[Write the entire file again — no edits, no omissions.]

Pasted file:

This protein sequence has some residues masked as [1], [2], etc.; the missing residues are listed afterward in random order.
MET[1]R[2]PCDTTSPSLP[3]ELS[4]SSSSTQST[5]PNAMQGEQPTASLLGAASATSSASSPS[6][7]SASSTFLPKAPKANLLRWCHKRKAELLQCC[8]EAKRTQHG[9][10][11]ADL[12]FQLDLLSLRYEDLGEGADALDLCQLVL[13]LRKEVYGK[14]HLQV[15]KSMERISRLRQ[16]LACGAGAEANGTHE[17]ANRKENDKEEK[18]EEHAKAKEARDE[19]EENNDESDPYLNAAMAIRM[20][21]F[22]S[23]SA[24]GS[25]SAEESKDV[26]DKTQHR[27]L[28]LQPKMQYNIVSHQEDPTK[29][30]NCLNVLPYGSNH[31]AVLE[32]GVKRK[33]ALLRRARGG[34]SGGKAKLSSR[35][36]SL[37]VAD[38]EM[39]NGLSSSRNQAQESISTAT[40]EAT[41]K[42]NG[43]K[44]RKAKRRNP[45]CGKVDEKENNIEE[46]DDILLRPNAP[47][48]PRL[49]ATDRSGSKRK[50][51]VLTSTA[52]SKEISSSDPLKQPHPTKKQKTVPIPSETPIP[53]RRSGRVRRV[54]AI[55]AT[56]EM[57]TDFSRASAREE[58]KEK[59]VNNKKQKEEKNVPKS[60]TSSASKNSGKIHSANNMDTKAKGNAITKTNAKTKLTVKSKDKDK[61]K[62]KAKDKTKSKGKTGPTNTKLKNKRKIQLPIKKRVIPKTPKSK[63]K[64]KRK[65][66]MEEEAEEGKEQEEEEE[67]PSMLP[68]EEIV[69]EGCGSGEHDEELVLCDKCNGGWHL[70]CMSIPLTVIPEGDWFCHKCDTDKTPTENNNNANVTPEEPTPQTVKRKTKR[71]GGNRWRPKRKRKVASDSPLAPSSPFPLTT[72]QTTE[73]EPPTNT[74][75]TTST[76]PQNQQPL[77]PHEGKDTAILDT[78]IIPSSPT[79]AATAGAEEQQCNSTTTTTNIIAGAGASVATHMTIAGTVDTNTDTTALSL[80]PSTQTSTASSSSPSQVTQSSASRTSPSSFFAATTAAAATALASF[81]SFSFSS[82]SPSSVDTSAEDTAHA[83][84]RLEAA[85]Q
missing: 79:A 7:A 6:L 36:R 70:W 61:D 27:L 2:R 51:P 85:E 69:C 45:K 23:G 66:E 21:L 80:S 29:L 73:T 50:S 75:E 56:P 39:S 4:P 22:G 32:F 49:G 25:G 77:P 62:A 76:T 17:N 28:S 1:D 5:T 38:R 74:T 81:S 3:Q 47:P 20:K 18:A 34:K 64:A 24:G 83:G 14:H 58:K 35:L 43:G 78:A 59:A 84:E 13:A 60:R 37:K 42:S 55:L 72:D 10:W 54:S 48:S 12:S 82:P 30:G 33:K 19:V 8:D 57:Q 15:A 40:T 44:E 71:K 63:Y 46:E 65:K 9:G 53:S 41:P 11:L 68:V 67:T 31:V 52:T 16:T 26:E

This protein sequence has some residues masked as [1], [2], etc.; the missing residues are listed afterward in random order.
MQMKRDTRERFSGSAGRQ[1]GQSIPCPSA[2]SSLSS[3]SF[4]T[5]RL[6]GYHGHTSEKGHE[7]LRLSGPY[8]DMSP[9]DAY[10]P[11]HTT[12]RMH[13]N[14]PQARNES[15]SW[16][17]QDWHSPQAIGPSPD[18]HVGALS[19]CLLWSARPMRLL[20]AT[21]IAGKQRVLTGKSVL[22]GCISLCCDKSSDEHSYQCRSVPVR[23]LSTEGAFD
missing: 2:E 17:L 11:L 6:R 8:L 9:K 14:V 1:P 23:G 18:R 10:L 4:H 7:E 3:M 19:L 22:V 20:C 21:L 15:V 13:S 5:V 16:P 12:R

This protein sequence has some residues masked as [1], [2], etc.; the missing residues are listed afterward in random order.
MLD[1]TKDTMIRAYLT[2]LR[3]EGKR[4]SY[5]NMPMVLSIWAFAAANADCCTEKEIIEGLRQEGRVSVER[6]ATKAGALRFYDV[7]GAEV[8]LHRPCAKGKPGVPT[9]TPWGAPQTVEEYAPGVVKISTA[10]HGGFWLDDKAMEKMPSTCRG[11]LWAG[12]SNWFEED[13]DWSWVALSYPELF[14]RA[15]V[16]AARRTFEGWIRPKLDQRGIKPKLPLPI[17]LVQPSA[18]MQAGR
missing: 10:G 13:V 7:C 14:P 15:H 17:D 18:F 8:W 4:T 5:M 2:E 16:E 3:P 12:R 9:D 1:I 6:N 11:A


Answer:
This protein sequence has some residues masked as [1], [2], etc.; the missing residues are listed afterward in random order.
MET[1]R[2]PCDTTSPSLP[3]ELS[4]SSSSTQST[5]PNAMQGEQPTASLLGAASATSSASSPS[6][7]SASSTFLPKAPKANLLRWCHKRKAELLQCC[8]EAKRTQHG[9][10][11]ADL[12]FQLDLLSLRYEDLGEGADALDLCQLVL[13]LRKEVYGK[14]HLQV[15]KSMERISRLRQ[16]LACGAGAEANGTHE[17]ANRKENDKEEK[18]EEHAKAKEARDE[19]EENNDESDPYLNAAMAIRM[20][21]F[22]S[23]SA[24]GS[25]SAEESKDV[26]DKTQHR[27]L[28]LQPKMQYNIVSHQEDPTK[29][30]NCLNVLPYGSNH[31]AVLE[32]GVKRK[33]ALLRRARGG[34]SGGKAKLSSR[35][36]SL[37]VAD[38]EM[39]NGLSSSRNQAQESISTAT[40]EAT[41]K[42]NG[43]K[44]RKAKRRNP[45]CGKVDEKENNIEE[46]DDILLRPNAP[47][48]PRL[49]ATDRSGSKRK[50][51]VLTSTA[52]SKEISSSDPLKQPHPTKKQKTVPIPSETPIP[53]RRSGRVRRV[54]AI[55]AT[56]EM[57]TDFSRASAREE[58]KEK[59]VNNKKQKEEKNVPKS[60]TSSASKNSGKIHSANNMDTKAKGNAITKTNAKTKLTVKSKDKDK[61]K[62]KAKDKTKSKGKTGPTNTKLKNKRKIQLPIKKRVIPKTPKSK[63]K[64]KRK[65][66]MEEEAEEGKEQEEEEE[67]PSMLP[68]EEIV[69]EGCGSGEHDEELVLCDKCNGGWHL[70]CMSIPLTVIPEGDWFCHKCDTDKTPTENNNNANVTPEEPTPQTVKRKTKR[71]GGNRWRPKRKRKVASDSPLAPSSPFPLTT[72]QTTE[73]EPPTNT[74][75]TTST[76]PQNQQPL[77]PHEGKDTAILDT[78]IIPSSPT[79]AATAGAEEQQCNSTTTTTNIIAGAGASVATHMTIAGTVDTNTDTTALSL[80]PSTQTSTASSSSPSQVTQSSASRTSPSSFFAATTAAAATALASF[81]SFSFSS[82]SPSSVDTSAEDTAHA[83][84]RLEAA[85]Q
missing: 79:A 7:A 6:L 36:R 70:W 61:D 27:L 2:R 51:P 85:E 69:C 45:K 23:G 66:E 21:L 80:S 29:L 73:T 50:S 75:E 56:P 39:S 4:P 22:G 32:F 49:G 25:G 77:P 62:A 76:T 17:N 28:S 1:D 5:T 38:R 74:T 81:S 3:Q 47:P 20:K 18:A 34:K 64:A 24:G 83:G 14:H 58:K 35:L 43:G 78:A 59:A 84:E 13:A 60:R 37:K 42:S 55:L 72:D 10:W 54:S 48:S 12:S 82:P 30:G 33:K 19:V 8:D 57:Q 15:A 40:T 44:E 71:K 63:Y 46:E 65:K 9:G 53:S 41:P 11:L 68:V 67:T 31:V 52:T 16:T 26:E

This protein sequence has some residues masked as [1], [2], etc.; the missing residues are listed afterward in random order.
MQMKRDTRERFSGSAGRQ[1]GQSIPCPSA[2]SSLSS[3]SF[4]T[5]RL[6]GYHGHTSEKGHE[7]LRLSGPY[8]DMSP[9]DAY[10]P[11]HTT[12]RMH[13]N[14]PQARNES[15]SW[16][17]QDWHSPQAIGPSPD[18]HVGALS[19]CLLWSARPMRLL[20]AT[21]IAGKQRVLTGKSVL[22]GCISLCCDKSSDEHSYQCRSVPVR[23]LSTEGAFD
missing: 2:E 17:L 11:L 6:R 8:L 9:K 14:V 1:P 23:G 18:R 10:L 4:H 7:E 3:M 19:L 22:V 20:C 21:L 15:V 13:S 5:V 16:P 12:R

This protein sequence has some residues masked as [1], [2], etc.; the missing residues are listed afterward in random order.
MLD[1]TKDTMIRAYLT[2]LR[3]EGKR[4]SY[5]NMPMVLSIWAFAAANADCCTEKEIIEGLRQEGRVSVER[6]ATKAGALRFYDV[7]GAEV[8]LHRPCAKGKPGVPT[9]TPWGAPQTVEEYAPGVVKISTA[10]HGGFWLDDKAMEKMPSTCRG[11]LWAG[12]SNWFEED[13]DWSWVALSYPELF[14]RA[15]V[16]AARRTFEGWIRPKLDQRGIKPKLPLPI[17]LVQPSA[18]MQAGR
missing: 10:G 13:V 7:C 14:P 15:H 17:D 18:F 8:W 4:T 5:M 2:E 16:E 3:P 12:R 9:D 1:I 6:N 11:A